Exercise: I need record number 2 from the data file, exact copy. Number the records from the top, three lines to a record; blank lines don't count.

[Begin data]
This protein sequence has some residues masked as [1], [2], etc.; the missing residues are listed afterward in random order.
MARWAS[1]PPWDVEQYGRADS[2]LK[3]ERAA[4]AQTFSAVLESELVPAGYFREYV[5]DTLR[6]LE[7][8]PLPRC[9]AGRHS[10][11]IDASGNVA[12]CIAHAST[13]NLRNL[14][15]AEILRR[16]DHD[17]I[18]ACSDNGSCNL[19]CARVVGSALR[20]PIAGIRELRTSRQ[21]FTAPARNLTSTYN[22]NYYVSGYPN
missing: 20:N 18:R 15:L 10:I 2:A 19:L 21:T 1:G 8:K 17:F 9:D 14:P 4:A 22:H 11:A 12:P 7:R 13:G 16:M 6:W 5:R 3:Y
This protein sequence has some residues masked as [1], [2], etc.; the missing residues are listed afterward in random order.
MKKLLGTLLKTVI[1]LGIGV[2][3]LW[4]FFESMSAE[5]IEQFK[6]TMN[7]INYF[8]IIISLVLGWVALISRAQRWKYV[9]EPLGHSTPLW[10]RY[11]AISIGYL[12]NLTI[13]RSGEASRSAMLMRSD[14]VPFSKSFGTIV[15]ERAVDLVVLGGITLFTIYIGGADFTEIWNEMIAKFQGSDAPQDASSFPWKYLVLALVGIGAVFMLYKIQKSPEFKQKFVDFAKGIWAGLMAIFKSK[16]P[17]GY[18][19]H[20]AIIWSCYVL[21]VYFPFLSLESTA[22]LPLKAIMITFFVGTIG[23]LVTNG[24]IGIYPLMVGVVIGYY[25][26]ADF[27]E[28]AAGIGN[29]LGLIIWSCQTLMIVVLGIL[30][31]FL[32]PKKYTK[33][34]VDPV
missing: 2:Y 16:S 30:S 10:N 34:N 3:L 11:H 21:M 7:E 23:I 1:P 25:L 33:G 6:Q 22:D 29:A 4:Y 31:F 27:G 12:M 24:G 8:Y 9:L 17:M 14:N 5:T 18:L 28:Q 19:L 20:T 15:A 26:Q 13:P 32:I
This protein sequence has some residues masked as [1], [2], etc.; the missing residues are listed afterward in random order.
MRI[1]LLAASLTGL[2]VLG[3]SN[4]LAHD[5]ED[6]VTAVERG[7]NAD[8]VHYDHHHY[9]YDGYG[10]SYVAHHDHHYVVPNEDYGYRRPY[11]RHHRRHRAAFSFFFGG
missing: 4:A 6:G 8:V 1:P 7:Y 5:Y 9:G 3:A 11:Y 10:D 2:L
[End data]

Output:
This protein sequence has some residues masked as [1], [2], etc.; the missing residues are listed afterward in random order.
MKKLLGTLLKTVI[1]LGIGV[2][3]LW[4]FFESMSAE[5]IEQFK[6]TMN[7]INYF[8]IIISLVLGWVALISRAQRWKYV[9]EPLGHSTPLW[10]RY[11]AISIGYL[12]NLTI[13]RSGEASRSAMLMRSD[14]VPFSKSFGTIV[15]ERAVDLVVLGGITLFTIYIGGADFTEIWNEMIAKFQGSDAPQDASSFPWKYLVLALVGIGAVFMLYKIQKSPEFKQKFVDFAKGIWAGLMAIFKSK[16]P[17]GY[18][19]H[20]AIIWSCYVL[21]VYFPFLSLESTA[22]LPLKAIMITFFVGTIG[23]LVTNG[24]IGIYPLMVGVVIGYY[25][26]ADF[27]E[28]AAGIGN[29]LGLIIWSCQTLMIVVLGIL[30][31]FL[32]PKKYTK[33][34]VDPV
missing: 2:Y 16:S 30:S 10:N 34:N 3:L 11:H 21:M 7:E 23:I 1:P 25:L 33:G 6:Q 22:D 29:A 4:Y 31:F 27:G 12:M 24:G 8:Y 9:L 17:M 14:N 5:T 18:L 28:Q 19:L 20:T 15:A 26:Q 13:P 32:I